Last updated on hub: 13 November 2020

Seeking Answers for Care Homes during the COVID-19 pandemic (COVID SEARCH)

Age and Ageing

The care and support of older people residing in long-term care facilities during the COVID-19 pandemic has created new and unanticipated uncertainties for staff. This short report presents analyses of the uncertainties of care home managers and staff expressed in a self-formed closed WhatsApp discussion group during the first stages of the pandemic in the UK. This study categorised their wide-ranging questions to understand what information would address these uncertainties and provide support. This study has been able to demonstrate that almost one-third of these uncertainties could have been tackled immediately through timely, responsive and unambiguous fact-based guidance. The other uncertainties require appraisal, synthesis and summary of existing evidence, commissioning or provision of a sector- informed research agenda for medium to long term. The questions represent wider internationally relevant care home pandemic-related uncertainties.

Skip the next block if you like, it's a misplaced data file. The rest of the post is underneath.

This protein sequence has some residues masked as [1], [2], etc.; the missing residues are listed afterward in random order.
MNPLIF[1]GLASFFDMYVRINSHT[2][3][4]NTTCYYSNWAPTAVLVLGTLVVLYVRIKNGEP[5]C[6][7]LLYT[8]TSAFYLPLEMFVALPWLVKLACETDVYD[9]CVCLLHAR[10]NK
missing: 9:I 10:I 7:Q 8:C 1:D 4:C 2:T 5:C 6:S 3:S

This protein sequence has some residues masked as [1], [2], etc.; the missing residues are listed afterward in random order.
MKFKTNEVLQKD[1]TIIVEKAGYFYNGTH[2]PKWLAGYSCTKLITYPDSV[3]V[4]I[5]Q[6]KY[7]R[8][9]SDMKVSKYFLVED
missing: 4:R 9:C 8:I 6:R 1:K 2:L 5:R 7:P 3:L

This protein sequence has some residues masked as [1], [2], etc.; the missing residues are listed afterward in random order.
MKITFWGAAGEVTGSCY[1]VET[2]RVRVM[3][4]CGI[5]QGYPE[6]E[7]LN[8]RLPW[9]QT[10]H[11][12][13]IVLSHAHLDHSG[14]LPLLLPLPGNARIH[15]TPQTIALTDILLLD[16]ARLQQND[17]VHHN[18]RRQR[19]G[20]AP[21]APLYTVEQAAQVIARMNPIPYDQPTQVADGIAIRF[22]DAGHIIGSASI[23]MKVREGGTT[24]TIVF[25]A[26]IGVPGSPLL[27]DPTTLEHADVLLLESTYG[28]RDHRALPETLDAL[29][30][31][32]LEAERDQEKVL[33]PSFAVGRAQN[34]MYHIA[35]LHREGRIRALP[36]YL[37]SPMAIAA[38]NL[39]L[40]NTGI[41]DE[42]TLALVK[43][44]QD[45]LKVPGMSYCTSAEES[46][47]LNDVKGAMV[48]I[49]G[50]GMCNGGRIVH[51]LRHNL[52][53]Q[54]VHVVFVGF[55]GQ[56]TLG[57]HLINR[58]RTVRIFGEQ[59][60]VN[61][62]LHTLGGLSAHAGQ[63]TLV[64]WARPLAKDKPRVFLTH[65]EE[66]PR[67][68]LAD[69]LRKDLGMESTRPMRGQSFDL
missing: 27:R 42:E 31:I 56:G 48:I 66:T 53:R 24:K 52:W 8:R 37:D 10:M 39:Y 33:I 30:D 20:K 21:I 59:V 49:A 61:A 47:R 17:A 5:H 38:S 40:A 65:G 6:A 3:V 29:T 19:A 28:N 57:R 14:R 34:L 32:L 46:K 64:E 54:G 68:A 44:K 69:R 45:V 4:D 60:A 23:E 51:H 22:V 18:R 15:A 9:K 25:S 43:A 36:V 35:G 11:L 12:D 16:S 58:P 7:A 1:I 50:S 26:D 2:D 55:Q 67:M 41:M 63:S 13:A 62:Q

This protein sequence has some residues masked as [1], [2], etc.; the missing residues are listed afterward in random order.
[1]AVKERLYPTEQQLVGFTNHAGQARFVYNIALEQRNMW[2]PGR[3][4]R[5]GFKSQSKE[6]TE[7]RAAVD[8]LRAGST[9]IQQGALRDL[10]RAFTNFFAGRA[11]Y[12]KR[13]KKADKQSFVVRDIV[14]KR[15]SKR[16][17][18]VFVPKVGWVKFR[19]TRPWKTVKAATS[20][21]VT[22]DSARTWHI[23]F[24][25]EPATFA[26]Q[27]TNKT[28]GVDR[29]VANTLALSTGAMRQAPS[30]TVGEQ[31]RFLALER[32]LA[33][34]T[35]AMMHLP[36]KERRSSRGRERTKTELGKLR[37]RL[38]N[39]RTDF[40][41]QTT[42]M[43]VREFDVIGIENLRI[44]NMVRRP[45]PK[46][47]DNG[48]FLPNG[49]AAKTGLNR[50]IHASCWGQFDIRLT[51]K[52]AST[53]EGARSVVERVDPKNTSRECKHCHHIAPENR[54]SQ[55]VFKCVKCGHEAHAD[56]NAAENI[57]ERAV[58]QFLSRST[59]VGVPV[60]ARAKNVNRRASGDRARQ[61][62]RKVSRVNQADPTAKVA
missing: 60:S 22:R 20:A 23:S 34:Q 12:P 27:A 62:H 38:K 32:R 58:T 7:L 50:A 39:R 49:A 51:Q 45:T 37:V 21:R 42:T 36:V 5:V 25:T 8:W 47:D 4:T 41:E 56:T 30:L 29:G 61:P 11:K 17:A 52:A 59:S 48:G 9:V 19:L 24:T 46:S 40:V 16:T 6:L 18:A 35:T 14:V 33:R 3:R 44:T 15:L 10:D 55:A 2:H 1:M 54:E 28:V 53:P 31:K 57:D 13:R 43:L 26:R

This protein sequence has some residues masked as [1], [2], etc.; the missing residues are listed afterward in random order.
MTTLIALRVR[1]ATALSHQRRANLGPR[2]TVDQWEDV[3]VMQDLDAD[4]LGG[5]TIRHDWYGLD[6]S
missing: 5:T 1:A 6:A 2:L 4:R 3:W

Last updated on hub: 13 November 2020

Real-time digital contact tracing: development of a system to control COVID-19 outbreaks in nursing homes and long-term care facilities